It now takes three (so credited) to come up with something that Reg Smythe on his own would have rejected as feeble. The Mirror should have let it be and just recycled 40 years worth of material. Here is the best article I’ve found on the Smythe/Capp story: Cigarettes and Alcohol: Andy Capp by Paul Slade.
“[Smythe], does not own the copyright in the cartoon strip,” Rule writes. “He signed it over to the Daily Mirror when he first started drawing Andy”.
Well that explains the dumb perpetuation of the franchise. They have watered down our favorite good-for-nothing slacker, boozer, smoker, bird fancier (feathered and floozy), track man (whippets and the ponies), snooker and darts player, debt dodger, brawler, and moocher.
“Flo is the responsible one,” Hiley agrees. “She knows what should be done and tries to do it. Whereas, he knows what should be done and tries to avoid it. Like a lot of couples all of us know, it’s difficult to figure out why it works, but it does work. They seem to take refuge in each other for some reason. She needs a man, and he needs someone to rescue him when he needs rescuing.” In one sense, Andy rescues Flo too – if only from boredom.
Yes, the domestic violence was not funny (it nevertheless reflected a certain sub-socio-economic class not dissimilar to the kitchen sink realism films of the day) — but why get rid of his dangling fag? Smythe equivocates:
Turning to his own decision to give up the weed, Smythe adds: “I doubt Andy would have stopped on his own.” Health groups such as ASH (Action on Smoking & Health) declared themselves delighted at the move, but Smythe was quick to reassure fans that all Andy’s other bad habits remained firmly in place. (85)
A year later, plans for the statue were shelved. “Beer-swilling, chain-smoking womaniser Andy Capp is thought by some to be politically incorrect in this day and age,” the Hartlepool Mail explained. (91)
Now there’s a surprise!! The statue did eventually see the light of day. Fortunately it didn’t offend the mind’s eye as Ignatius’ statue does in New Orleans, who looks more like a well-upholstered Lee Van Cleef.
I suspect that the Andy Capp memorabilia market is quite firm. I did manage to find a t-shirt with fag but with no pint.
McGeachy splits his analysis into two chapters, tackling first Andy the Sinner and then Andy the Saint. “Andy enjoys his sins, and doesn’t intend to change,” he writes in the first of these. “This does not mean, of course, that Andy doesn’t know the difference between right and wrong. If that were so, he would be a purely amoral being, like the beasts of the field, and his behaviour excusable on that basis. But, more important, it wouldn’t be nearly as much fun. Stolen melons are sweeter. For sin to amount to anything, it has to be deliberate.”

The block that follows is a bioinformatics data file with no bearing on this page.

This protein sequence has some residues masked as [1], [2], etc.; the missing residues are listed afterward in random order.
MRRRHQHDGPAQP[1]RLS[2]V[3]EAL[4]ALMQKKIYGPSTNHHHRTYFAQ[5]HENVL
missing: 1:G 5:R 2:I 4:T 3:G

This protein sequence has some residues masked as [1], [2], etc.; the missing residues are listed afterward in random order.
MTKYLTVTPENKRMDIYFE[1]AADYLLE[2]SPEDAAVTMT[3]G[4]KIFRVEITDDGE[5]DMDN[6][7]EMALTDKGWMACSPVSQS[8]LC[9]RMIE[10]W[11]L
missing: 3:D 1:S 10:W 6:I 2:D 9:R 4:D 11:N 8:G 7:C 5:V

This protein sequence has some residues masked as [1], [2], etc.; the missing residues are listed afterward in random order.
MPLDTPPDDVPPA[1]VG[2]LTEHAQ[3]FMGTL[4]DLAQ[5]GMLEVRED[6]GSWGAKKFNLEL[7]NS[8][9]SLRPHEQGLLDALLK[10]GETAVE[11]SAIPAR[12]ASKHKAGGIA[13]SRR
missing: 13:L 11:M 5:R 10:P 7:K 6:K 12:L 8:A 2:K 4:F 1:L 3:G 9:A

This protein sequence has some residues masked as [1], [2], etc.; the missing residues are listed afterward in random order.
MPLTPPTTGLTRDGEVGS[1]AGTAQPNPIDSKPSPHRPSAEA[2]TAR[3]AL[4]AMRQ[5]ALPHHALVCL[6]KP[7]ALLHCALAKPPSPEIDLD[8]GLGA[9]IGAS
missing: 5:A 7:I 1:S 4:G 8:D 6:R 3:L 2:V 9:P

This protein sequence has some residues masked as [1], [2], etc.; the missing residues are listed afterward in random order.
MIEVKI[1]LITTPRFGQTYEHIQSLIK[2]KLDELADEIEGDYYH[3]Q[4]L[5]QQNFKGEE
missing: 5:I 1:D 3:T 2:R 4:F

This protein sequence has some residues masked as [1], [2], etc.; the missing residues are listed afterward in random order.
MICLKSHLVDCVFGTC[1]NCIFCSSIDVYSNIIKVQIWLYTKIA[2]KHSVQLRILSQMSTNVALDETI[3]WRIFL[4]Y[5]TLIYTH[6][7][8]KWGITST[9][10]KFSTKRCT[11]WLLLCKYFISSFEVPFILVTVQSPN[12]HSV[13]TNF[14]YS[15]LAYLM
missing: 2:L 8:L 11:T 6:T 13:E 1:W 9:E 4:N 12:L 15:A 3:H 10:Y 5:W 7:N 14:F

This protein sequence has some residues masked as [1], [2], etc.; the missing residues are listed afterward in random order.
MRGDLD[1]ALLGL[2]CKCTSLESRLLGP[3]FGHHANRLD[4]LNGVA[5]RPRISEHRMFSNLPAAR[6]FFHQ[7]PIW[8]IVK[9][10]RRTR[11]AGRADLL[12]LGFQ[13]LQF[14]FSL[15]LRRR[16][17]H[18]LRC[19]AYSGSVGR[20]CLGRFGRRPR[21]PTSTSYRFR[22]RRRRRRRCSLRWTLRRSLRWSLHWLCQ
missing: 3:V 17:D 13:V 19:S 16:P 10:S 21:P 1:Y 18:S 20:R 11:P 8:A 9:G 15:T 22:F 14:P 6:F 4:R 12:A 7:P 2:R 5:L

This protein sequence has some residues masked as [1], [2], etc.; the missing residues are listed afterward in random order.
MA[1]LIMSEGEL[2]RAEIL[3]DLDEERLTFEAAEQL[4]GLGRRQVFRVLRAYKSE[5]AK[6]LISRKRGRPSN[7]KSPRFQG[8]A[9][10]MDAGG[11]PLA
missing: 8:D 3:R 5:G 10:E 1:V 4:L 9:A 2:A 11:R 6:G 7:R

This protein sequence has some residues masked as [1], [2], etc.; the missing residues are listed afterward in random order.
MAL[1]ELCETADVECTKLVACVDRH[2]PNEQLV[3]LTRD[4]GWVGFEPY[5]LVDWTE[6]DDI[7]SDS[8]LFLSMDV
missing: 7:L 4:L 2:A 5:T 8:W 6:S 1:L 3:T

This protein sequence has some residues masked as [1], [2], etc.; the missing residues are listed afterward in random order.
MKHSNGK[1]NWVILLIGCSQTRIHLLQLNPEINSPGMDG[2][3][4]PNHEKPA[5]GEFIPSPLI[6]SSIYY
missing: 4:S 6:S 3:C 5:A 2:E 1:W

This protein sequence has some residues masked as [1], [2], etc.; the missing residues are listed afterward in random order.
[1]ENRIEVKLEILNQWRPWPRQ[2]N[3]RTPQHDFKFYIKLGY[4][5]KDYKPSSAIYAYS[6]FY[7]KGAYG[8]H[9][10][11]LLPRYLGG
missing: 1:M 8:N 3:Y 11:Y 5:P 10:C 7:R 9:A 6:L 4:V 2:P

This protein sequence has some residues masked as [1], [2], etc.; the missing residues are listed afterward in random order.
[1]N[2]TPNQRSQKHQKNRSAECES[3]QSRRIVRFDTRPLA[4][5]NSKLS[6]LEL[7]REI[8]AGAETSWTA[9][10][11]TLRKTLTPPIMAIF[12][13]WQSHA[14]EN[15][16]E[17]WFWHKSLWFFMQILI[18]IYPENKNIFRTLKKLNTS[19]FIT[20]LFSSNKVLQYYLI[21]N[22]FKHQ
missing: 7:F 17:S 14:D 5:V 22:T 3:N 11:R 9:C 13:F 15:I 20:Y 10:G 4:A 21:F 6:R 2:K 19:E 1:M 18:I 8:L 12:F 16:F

Hiley made a similar point when I asked him how far Andy could be allowed to reform without losing his soul. “It’s rather like those little cartoon figures indicating people’s conscience that always pop up – there’s a devil on one side and an angel on the other,” he says. “We want Andy Capp to be the devil. We don’t want him to suddenly put wings on and be the angel on the other side. Somebody else can do that job.”
McGeachy turns next to Andy the Saint. “Good or bad, there are few men who can attack life with genuine joy, live it for its own sake, and come off a winner,” he writes. “There is Andy, philosophically and theologically crying both to God and to man, ‘Leave me alone!’ Let me survive in the least noticeable kind of way. I don’t ask to be famous. Don’t try to sell me a Calvinist work ethic. Don’t expect me to be an evangelist or a change-agent or anything else that is my neighbour’s. Just leave me alone!” A little later, he adds: “There is a kind of celebration about Andy, a sacramental view of life that views it as a gift not to be tampered with.”
But transforming the strip into a soapbox, he believed, was not the answer. “I try never to draw things about which I am serious,” he tells Lilley. “As far as I am concerned, passion and humour are bad mixers. Maybe it’s just me, but I believe things are only funny if they’re said in fun. I never try to teach lessons in my cartoons.” (70)
Yes Reg, that’s what made you such a great artist. Aside from the smoking issue, you tried to maintain the integrity of your creation.
Sadly, back in 1988, not enough viewers agreed. Despite being launched with the fanfare of a TV Times cover, the show lost about a third of its viewers during the six-week run, and was never granted the second series everyone involved had hoped for. “I loved doing it so much,” Bolam says. “I was really looking forward to doing the next series.”
What no-one could agree on in the post-mortems was whether the series’ mistake has been making Andy too nasty or not nearly nasty enough.
It’s always dumb transposing something from one modality to another. The audience knew full well that it was a mistake. I recall that it was so flat and disappointing. Think A Confederacy of Dunces . . .